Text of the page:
Archive for March, 2013

IPSI presents 1st Playground Maintenance Technician Course sponsored by International Government Host March 18-19-2013

Sunday, March 31st, 2013

Running the river rapids on our way back to the pier at the Tman Negara Rainforest Entry.

Our group, Tom and Ken along with, Patrick Lee of Singapore, and our hosts; Noriah, Liza, her daughter Amy, and Shahoran.

Two Orang Asli Children in their home
PMT Classroom Group Photo

Ken Kutska and Tom Kalousek, PMT Instructors with class for formal photograph.

PMT Course Participants Class Photo

PMT Course Participants Celebrate Course Completion in front of Putrajaya Perbadanan Headquarters the training site.

IPSI Executive Director Ken Kutska and IPSI Associate Tom Kalousek presented the PMT Course to 30 Malaysians at the Perbadanan Putrajaya Corporations Headquarters. The local host expressed their enthusiastic appreciation for the quality of the course presentation. They acknowledge their need for this kind of training opportunities and have already stated they need this kind of training program for their colleagues throughout Malaysia. Upon arrival in Kuala Lampur our host provided us with a rare opportunity to visit their largest rainforest Taman Negara where we experienced the river, the tree canopy, a hike to the top of a nearby mountain to get a better birdseye view of the area. We also had the privilege to visit a local Orang Alsi village. This is a village of indigenous aborigine – people of the jungle.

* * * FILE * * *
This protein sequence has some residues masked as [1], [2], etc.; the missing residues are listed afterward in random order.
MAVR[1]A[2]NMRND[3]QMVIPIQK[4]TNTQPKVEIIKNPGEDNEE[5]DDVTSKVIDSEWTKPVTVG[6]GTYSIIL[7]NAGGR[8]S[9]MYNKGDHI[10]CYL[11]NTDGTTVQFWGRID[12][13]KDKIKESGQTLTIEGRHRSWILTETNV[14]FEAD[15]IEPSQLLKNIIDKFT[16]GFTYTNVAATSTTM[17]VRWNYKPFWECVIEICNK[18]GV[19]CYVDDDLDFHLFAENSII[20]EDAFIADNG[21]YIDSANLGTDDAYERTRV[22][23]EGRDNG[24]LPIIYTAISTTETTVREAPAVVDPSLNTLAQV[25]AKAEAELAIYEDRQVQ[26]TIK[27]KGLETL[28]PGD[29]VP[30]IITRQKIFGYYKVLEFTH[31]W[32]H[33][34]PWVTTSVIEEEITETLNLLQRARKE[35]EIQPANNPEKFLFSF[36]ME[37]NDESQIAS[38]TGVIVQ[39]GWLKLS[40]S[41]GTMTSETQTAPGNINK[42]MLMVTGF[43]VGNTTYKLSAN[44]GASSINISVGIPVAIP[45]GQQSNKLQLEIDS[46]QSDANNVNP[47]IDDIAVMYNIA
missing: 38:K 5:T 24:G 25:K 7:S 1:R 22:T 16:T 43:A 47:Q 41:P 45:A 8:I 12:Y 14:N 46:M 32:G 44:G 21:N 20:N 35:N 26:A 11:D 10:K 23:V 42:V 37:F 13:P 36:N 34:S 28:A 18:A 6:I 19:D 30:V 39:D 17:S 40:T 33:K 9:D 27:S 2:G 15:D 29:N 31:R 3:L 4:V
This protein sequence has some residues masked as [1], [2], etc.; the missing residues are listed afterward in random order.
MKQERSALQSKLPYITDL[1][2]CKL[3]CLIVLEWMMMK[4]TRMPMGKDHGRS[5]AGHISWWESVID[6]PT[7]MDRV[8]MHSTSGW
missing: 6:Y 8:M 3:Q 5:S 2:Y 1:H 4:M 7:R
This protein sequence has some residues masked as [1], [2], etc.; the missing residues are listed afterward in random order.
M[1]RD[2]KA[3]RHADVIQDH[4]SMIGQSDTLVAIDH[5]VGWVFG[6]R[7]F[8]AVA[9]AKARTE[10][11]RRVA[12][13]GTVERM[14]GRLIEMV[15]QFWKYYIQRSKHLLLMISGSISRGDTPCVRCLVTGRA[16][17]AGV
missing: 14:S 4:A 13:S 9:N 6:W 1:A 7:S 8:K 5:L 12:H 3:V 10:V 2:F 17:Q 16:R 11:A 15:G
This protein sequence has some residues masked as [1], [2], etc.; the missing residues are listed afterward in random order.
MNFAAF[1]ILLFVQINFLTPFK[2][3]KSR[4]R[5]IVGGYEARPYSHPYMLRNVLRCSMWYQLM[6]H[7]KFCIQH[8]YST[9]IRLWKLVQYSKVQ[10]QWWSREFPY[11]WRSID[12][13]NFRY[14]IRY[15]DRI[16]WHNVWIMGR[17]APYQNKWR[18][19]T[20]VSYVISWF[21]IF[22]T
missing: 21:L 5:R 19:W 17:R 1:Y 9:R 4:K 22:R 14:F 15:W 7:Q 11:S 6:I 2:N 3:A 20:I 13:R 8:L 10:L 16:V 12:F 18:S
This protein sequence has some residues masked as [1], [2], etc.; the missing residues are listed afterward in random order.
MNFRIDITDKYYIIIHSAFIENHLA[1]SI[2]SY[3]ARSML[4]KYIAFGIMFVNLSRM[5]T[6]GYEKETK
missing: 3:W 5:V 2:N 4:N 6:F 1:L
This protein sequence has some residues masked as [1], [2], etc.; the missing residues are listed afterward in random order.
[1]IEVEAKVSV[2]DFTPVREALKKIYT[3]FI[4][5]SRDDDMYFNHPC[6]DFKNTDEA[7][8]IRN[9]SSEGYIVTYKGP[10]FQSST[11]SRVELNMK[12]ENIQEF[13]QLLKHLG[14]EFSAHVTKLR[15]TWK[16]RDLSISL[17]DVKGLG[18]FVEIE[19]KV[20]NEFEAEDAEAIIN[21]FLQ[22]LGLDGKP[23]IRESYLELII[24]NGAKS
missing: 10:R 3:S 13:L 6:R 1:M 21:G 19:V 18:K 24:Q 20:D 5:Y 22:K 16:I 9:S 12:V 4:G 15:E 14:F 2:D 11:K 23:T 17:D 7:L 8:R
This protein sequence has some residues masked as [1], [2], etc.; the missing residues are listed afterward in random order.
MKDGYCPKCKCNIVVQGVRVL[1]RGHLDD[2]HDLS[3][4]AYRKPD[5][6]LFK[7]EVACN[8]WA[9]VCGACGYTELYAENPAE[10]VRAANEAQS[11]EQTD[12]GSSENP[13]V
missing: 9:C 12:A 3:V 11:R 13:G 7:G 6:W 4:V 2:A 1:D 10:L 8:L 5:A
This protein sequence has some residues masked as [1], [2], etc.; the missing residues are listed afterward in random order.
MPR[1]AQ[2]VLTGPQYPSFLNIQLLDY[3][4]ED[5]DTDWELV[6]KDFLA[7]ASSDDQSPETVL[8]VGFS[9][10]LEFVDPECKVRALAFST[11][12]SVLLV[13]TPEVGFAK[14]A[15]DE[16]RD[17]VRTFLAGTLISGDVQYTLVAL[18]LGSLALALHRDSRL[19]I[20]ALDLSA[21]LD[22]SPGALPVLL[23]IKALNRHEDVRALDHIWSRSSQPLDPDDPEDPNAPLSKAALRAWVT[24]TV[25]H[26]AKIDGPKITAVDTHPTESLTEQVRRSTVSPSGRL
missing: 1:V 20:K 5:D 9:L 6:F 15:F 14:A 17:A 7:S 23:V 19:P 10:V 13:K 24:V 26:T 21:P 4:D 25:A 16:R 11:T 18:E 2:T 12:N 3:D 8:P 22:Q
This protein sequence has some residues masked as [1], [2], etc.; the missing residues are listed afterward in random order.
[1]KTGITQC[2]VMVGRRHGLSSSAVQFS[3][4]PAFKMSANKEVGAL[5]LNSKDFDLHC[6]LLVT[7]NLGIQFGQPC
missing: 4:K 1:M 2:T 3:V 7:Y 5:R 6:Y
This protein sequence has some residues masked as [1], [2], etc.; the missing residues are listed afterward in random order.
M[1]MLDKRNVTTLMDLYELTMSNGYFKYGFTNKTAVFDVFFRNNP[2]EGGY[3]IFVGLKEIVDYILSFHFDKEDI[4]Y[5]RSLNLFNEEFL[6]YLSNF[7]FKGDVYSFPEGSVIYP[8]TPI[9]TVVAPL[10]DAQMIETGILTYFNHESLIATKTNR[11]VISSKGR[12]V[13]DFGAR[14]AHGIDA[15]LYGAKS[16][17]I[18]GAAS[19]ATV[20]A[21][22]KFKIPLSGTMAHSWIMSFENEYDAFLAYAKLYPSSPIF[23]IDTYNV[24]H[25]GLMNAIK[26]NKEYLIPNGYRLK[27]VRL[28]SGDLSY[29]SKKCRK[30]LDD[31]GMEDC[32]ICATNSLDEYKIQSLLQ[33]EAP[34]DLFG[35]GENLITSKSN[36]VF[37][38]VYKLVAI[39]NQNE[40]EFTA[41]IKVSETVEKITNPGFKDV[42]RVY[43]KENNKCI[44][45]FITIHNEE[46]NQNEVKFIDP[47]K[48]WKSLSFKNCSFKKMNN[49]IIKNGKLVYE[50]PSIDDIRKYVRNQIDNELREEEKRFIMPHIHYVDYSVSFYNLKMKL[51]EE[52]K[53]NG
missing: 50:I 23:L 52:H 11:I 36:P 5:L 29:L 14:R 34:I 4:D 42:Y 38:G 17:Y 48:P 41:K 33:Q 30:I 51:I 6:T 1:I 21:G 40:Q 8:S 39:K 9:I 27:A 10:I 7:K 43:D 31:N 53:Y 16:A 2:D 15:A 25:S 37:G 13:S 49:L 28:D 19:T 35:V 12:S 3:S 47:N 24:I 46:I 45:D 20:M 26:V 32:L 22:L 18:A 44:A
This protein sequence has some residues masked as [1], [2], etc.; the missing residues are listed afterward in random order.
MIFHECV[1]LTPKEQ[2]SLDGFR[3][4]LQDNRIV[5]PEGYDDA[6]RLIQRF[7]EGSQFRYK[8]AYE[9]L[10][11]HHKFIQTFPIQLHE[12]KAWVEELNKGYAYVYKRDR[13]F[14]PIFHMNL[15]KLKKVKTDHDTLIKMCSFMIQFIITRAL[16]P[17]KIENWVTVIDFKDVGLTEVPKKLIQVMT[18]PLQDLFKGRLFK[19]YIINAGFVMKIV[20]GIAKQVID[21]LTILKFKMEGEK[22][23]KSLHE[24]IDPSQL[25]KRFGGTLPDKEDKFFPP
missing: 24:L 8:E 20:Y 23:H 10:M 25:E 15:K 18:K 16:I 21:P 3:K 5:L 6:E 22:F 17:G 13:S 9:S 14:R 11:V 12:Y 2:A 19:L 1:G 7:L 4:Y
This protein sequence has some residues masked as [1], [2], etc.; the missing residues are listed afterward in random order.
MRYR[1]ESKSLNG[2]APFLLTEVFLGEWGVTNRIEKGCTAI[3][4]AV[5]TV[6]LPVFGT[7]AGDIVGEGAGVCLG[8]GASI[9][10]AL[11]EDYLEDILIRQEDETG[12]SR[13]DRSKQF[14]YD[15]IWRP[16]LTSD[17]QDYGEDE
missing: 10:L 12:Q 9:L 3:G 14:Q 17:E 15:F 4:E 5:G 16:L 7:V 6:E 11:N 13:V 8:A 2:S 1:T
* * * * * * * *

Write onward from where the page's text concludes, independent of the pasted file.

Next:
Last year during the first CPSI Course in Malaysia I had the privilege to meet Datuk LAr. Haji Shahoran bin Johan Ariffin, a Fellow Member of the Institute of Landscape Architects Malaysia. Shahoran was an inspiration to us as he explained his vision for Putrajaya, the new government center of Malaysia. Shahoran has already retired from service to his government but is still very active in local government affairs, especially his friends in the Department of Landscape and Parks. Shahoran was the architect, or should I say Walt Disney, for the current capital government center for Malaysia. It is a world class display of various ministries and other government centers located in Putrajaya. This government center is about 25 miles away from Kuala Lampur’s big city congestion. Putrajaya was built around a very large man-made lake. The various Presints, as they spell it, that surround the lake are linked by iconic bridges, beautiful architecture of various styles each one more striking then the next. The lake has just about every type of water related recreation facility imaginable. Shorhoran received the title, Datuk. This highest honor was bestowed upon him by the King and Prime Minister of Malaysia for his special and significant service to the people of Malaysia. This special designation would be similar to being knighted.